A word of warning: the Graef is unusually slow, but then that is probably why it creates such perfect, uniform toast. German meticulousness and attention to detail win out, once more.
The 4-slice version also comes with a rack for toasting 'buns and croissants'. We found it almost entirely useless for those tasks, but it does look nice.
A highly attractive design that, unlike some Smeg products, should sit well in any kitchen.
Non-slip feet make the toaster stable on any kitchen surface and a removable crumb tray makes cleaning quick and simple.
In a choice of five candy colours, or hard unyielding black, the Smeg TSF01 makes impeccable toast, with the usual 'premium' gamut of buttons for frozen bread and bagels/crumpets which, in the planet toaster manufacturers come from, are seemingly only to be toasted on one side. Automatically centering racks ensure your bread gets evenly browned on each side.
The slots are pleasingly wide, too, while there's also integrated cable storage.
The best value four-slot toaster I can find, this is actually very attractive from a distance, although naturally the build quality, when viewed at close quarters, is not as Panzer-like as your Dualits or your Sages.
Anxious toasters can 'lift and look' to view the progress of cooking without having to terminate it, the slots are exemplary in both length and girth, and the toast that eventually pops out is undeniably even and toast-like.
The slots are divided in two, with different controls for each, and there's the obligatory, if pointless, cook-from-frozen and 'bagel' buttons, plus the marginally more useful 'keep warm' function. Textbook.
Narrowly winning the battle to be the most insanely expensive toaster you can buy, this Artisan comes in a choice of seven colours on the 2-slice version, including the on-trend pistachio seen here and a ridiculously black shade of 'cast iron' black.
Now, this is probably the best toaster we've ever used, and a hefty, hefty thing. It's got mechanised toast lowering and raising, the option to add an extra 30-seconds of cooking time if not quite done, the best "keep warm" function we've used, plus the usual, inexplicable bagel and cook-straight-from-the-freezer buttons.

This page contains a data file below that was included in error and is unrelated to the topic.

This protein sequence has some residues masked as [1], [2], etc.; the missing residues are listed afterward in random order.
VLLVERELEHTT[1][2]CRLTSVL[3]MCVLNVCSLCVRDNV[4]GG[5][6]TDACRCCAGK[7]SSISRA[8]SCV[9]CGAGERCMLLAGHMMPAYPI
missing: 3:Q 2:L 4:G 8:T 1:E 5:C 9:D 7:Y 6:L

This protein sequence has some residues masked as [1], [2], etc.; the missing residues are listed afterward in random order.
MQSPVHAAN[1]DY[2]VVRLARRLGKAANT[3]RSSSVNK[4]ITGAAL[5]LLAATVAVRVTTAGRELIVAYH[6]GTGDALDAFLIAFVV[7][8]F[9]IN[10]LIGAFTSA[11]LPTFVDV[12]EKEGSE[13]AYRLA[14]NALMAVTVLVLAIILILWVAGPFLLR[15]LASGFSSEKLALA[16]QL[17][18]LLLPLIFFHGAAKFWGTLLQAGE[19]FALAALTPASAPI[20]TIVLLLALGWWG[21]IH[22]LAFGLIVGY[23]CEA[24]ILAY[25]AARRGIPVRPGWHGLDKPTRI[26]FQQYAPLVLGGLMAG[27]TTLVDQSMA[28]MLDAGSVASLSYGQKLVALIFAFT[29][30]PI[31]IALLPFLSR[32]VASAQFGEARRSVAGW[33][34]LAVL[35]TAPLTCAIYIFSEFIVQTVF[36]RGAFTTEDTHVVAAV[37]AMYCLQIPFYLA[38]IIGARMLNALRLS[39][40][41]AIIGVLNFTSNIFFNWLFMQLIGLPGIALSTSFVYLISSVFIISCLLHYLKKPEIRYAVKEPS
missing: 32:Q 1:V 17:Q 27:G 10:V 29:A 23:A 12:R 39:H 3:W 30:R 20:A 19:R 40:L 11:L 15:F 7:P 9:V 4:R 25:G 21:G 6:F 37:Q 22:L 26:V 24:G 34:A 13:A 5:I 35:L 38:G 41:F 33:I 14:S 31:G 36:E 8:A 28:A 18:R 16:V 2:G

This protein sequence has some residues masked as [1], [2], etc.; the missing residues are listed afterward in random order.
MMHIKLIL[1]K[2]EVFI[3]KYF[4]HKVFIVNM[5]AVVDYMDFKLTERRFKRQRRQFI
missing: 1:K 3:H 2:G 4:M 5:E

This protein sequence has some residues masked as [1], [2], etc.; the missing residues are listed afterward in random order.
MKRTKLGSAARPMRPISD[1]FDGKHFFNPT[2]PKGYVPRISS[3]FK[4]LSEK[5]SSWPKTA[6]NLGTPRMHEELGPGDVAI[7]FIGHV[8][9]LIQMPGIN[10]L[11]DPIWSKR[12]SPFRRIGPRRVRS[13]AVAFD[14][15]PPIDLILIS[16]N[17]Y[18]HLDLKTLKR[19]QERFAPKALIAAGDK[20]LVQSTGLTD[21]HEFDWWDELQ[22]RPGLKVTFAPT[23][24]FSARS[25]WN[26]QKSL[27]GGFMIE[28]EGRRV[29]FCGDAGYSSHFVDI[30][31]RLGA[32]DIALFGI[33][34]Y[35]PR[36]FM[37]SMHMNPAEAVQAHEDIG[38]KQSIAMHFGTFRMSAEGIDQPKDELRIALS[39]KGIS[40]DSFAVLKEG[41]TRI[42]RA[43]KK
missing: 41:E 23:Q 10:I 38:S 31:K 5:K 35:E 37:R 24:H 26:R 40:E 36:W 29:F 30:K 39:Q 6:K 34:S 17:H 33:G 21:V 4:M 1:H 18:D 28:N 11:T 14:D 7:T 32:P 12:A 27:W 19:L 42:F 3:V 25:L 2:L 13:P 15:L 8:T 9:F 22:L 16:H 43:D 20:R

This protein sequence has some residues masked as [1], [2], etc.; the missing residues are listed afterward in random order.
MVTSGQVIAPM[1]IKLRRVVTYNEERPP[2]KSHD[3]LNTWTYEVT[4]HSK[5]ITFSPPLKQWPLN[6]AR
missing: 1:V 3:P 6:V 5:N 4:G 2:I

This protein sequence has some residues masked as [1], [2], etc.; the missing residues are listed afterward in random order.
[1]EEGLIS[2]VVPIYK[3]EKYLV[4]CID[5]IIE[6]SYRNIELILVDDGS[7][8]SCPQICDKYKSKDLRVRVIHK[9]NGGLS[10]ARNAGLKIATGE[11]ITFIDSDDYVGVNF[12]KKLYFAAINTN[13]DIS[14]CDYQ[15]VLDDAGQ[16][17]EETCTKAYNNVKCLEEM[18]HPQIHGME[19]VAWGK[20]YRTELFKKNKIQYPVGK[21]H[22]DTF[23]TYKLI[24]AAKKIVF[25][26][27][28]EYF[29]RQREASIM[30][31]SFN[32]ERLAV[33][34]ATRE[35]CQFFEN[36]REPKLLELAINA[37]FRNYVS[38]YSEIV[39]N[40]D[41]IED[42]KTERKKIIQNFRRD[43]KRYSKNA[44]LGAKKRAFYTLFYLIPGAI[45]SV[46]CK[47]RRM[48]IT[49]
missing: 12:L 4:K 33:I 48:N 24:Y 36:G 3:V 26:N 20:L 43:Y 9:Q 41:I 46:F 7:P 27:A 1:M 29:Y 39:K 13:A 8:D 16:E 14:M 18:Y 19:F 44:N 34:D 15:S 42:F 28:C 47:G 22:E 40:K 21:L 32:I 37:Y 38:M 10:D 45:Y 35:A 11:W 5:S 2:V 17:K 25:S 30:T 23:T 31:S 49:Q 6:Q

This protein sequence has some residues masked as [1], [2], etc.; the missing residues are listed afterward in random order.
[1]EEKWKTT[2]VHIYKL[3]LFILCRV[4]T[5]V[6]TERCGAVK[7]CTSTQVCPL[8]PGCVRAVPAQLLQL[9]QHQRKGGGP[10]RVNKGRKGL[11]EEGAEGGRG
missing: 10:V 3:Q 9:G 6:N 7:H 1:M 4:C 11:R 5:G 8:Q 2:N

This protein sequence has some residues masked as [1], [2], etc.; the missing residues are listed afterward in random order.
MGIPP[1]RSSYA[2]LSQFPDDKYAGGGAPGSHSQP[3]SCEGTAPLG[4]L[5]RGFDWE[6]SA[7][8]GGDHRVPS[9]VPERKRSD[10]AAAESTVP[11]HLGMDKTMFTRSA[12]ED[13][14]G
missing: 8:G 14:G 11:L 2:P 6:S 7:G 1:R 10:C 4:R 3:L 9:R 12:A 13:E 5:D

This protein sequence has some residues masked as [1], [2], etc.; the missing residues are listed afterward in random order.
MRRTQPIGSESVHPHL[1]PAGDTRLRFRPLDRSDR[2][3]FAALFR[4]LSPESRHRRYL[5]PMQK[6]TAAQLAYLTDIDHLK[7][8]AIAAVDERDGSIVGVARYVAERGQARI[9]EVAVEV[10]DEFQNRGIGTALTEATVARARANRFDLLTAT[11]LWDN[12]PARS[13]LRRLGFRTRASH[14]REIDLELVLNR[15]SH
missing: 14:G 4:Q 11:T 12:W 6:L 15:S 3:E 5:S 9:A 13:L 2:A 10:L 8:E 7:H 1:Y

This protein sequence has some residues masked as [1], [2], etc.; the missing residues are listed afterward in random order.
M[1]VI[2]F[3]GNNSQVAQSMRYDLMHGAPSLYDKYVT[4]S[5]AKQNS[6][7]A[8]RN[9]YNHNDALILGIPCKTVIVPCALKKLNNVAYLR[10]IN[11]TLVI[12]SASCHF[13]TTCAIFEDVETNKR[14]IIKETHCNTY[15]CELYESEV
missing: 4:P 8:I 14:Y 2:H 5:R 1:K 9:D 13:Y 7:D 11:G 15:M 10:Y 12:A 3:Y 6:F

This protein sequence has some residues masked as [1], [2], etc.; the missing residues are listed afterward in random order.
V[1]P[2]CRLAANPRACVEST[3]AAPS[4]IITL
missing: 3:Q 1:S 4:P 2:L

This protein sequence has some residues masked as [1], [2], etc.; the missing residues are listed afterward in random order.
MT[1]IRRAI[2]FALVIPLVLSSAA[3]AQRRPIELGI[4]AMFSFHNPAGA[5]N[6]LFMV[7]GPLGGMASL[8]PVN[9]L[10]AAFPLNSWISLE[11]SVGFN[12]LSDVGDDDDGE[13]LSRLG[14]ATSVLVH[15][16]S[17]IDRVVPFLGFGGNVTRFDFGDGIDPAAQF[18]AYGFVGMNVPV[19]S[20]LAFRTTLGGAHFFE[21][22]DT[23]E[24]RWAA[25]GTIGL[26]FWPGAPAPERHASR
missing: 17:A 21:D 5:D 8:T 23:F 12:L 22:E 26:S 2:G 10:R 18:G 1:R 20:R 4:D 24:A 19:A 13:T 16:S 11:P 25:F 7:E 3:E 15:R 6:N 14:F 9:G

It makes excellent toast. Is it excellent enough to justify the price difference over the Russell Hobbs, let alone the Dualit or Sage?
NB: the 4-slice version only comes in red or grey, and while the 2-slice resembles a London bus, the 4-slice is about the size of one.
• Read our KitchenAid Artisan toaster review here
From the cheaper end of the Dualit range, although hardly coming from the bargain bucket, this toaster looks cool, but in a more self-consciously modern way than your classic Dualit. Again there are two- and four-slot versions, with extra-wide bread cavities for chunky slices of toast. A 'peek-and-pop' function lets you see how your toast is doing without actually ending the cooking cycle. Interchangeable plates let you customise the look to suit your tastes.
It feels weirdly insubstantial, especially compared to its more expensive stable mates, but it makes solid toast, and has a way more contemporary look.
If you’re a fan of fat toast, or big hunks of bread that give many toasters a hard time then the Morphy Richards Equip 222055 2 – great name! – is a good bet. This two-slice offering has wide slots, so it can handle fat bread with aplomb.
Externally, the toaster is dominated by brushed stainless steel, which looks great out of the box, though does show fingerprints over time. Nevertheless, once you’re past the styling the high lift feature is a real boon for extricating hot toast without burning your fingertips.
What we really like about this toaster though are the chunky and undeniably easy to use controls. A big old toasting level dial and bulky buttons for the likes of Reheat and Defrost functions make it a treat for those bleary-eyed breakfast duties.